For three years, the cities of Farmington and Farmington Hills have explored the idea of a joint government-owned broadband service. This is despite the fact that the residents of these cities are blanketed with high-speed internet options from private providers, and despite a recent study estimating the cost of doing so will exceed $100 million and be a “fairly risky” investment for these cities to operate.
In a just-announced special joint meeting, the cities will consider “the establishment of a city-wide fiber optic network system.” According to the Farmington Voice, Farmington’s mayor pro tem Joe LaRussa said this represents “the first step toward a public/private partnership which was highlighted as a potential solution for the lack of competition and high internet prices prevalent in both cities.”
SiFi Networks is the company that Farmington and Farmington Hills are working with to build out a network. According to SiFi, the cities have "no costs building the network or financial underwriting" and that it will be "100% built with private money." That is a reversal from what the broadband task force for the cities had been considering. It is extremely welcome news: A University of Pennsylvania study found that only 10% of government-owned broadband networks are viable years later, and the city’s own study found the network would be expensive with probably too few people willing to switch to make it worthwhile.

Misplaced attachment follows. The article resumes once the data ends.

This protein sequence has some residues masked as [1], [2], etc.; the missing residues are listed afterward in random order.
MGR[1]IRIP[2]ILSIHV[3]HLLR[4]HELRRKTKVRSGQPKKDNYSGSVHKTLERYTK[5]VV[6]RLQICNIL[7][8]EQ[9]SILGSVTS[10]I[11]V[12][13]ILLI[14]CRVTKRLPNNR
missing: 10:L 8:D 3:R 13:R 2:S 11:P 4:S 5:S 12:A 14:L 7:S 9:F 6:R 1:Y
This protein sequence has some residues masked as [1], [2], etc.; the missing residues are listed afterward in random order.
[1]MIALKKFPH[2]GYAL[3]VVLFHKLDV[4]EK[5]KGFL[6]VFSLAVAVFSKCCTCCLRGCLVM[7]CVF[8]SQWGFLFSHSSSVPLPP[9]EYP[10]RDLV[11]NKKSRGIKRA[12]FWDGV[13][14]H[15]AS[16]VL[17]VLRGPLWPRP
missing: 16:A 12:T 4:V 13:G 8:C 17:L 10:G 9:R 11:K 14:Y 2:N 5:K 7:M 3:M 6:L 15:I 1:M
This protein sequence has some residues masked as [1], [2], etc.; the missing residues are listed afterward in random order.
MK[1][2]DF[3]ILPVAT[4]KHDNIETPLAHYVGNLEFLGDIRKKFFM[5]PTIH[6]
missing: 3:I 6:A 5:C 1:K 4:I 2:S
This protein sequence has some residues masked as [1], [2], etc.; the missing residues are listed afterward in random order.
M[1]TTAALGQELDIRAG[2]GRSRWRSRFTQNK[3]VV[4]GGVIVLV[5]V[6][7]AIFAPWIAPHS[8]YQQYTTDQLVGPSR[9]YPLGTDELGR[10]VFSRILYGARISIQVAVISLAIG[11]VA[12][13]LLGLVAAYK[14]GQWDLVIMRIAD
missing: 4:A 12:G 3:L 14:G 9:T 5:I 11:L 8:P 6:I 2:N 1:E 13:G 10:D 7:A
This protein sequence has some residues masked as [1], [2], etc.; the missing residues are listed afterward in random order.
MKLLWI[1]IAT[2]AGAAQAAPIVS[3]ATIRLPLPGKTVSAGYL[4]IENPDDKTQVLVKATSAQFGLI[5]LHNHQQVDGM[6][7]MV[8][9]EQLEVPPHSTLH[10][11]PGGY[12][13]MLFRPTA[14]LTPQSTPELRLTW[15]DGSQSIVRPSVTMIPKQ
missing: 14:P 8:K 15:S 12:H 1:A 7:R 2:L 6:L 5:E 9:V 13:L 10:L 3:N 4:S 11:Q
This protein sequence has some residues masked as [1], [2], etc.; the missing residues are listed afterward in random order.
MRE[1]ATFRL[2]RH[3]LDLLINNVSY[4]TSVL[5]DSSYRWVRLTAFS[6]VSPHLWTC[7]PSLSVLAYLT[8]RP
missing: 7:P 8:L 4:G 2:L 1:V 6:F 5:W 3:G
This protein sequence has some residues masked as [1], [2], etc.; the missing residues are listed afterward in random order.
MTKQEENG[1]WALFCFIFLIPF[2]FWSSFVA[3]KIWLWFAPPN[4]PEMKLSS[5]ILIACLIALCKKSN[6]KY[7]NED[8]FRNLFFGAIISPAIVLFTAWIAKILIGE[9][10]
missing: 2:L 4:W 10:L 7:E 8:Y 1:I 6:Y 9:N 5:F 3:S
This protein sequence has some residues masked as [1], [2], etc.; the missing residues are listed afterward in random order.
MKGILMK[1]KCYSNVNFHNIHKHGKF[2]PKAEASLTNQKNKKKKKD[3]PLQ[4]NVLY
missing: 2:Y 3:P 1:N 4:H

It is still unclear what problem is being solved by this potential, "public-private partnership." BroadbandNow reports that Farmington and Farmington Hills are almost completely covered by high-speed and even gigabit internet services, starting at about $50 per month. In any case, let's hope the city is not using public funds or trying to push people towards one company over another.
Editor's note: This piece has been updated with quotes from the company and city to clarify that it will apparently not include public funds.
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